Notice that James does not elevate himself in a pompous way. Instead he puts himself down. If he was an apostle, he does not highlight that fact, but calls himself a bondservant of God and of the Lord Jesus Christ. If he was the brother of Jesus, this is even more surprising. If he had anything whereof to boast in flesh, it would be that he was a flesh and blood relation with Jesus – a half brother. And yet, he ignores that as being utterly irrelevant. Though James had plenty of influence, he didn't get it through pulling strings, blood relations, or money. He gained it through service. Early church writings spoke of James as having incredible holiness, incredible prayer life, incredible humility. He had such a knowledge of the law that they called him "James the Just." The early church historian Hegesippus, who wrote around 175 AD, said that James spent so much time on his knees in prayer that his knees looked like camel's knees. Even Josephus mentions the incredible holiness and the high esteem that he had in the eyes of Jews. Though he was murdered in 62 AD (by the orders of Ananias the high priest), he was remembered for being an unusual man. Yet he sees himself only as a servant of Jesus. And really, we are nothing apart from our identity with Jesus. And in Christ's kingdom, influence and leadership only comes through service. The one who is leader of all must be servant of all. And though in this book it is clear that James has authority over these Christians, he addresses them as their brother in verse 2.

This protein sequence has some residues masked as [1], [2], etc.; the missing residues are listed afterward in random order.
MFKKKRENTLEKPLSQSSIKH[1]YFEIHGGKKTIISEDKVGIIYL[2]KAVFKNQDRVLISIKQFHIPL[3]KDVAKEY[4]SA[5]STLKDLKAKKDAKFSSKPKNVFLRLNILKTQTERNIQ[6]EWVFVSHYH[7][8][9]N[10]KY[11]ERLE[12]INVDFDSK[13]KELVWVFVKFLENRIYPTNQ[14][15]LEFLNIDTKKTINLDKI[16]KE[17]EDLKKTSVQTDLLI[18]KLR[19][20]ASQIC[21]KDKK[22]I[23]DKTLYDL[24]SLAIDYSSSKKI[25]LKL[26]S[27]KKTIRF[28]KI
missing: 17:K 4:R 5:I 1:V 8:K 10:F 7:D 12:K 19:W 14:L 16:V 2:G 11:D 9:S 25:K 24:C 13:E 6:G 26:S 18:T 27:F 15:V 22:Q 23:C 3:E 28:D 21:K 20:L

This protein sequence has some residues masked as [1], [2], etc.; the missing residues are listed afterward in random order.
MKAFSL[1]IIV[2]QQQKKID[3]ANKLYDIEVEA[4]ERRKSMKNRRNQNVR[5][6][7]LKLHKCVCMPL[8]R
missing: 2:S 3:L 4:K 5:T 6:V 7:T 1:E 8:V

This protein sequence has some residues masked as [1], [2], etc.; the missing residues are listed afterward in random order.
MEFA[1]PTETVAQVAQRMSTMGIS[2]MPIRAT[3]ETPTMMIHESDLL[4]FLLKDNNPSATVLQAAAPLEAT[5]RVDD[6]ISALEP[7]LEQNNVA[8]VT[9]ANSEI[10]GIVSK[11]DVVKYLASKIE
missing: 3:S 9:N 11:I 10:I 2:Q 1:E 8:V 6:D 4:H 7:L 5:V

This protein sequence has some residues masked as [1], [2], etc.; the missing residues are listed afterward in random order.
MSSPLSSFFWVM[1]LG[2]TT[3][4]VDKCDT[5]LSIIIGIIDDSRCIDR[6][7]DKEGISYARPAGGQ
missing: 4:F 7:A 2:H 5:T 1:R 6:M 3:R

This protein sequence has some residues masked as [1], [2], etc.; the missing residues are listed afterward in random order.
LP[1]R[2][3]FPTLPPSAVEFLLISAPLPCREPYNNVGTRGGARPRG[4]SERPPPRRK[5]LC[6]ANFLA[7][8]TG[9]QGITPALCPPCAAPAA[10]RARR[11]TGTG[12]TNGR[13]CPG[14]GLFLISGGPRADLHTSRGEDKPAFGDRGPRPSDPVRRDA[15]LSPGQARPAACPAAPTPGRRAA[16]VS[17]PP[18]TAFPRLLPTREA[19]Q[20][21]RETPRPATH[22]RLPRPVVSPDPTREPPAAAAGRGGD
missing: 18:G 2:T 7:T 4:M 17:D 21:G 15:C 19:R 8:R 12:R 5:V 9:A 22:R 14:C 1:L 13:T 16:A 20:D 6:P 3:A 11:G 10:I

Why is the church called "the twelve tribes"?
But there is more in verse 1. To the twelve tribes which are scattered abroad. This is an incredibly Jewish book, and it shouldn't be surprising. At the time that this is written, there were very few Gentiles who were in the church. The church was almost entirely a Jewish remnant from Israel who saw themselves as being the true Israel. Paul was probably not yet converted, or if he was, it wasn't much before this. For James, the church is Israel, and Israel was the church. Throughout this book there is a tight relationship between the New Testament church and the Old Testament church. They are treated as being one and the same people. James treats the Old Testament Scriptures as being the Scriptures of the church. In fact, he uses the term synagogue to describe the gatherings of the people. Look at chapter 2:2. For if there should come into your assembly is literally, "For if there should come into your synagoguge." James knows nothing of the dispensational "two peoples and two purposes" theology, even though most Messianic congregations are dispensational. Christian Jews were the true Israel, and the true Israel was the church, and the church was the synagogue, and Christ restored the twelve tribes of Israel to the true faith; He didn't do away with them. Any other interpretation does violence to the New Covenant. Flip a few pages back to Hebrews 8. The whole of our life is founded upon the New Covenant promise of Jeremiah. And Hebrews quotes that at length two times. Both times make clear that the covenant was made with Israel. Look at Hebrews 8:7-13. For if that first covenant had been faultless, then no place would have been sought for a second. Because finding fault with them, He says, "Behold, the days are coming, says the LORD, when I will make a new covenant with the house of Israel and with the house of Judah… etc.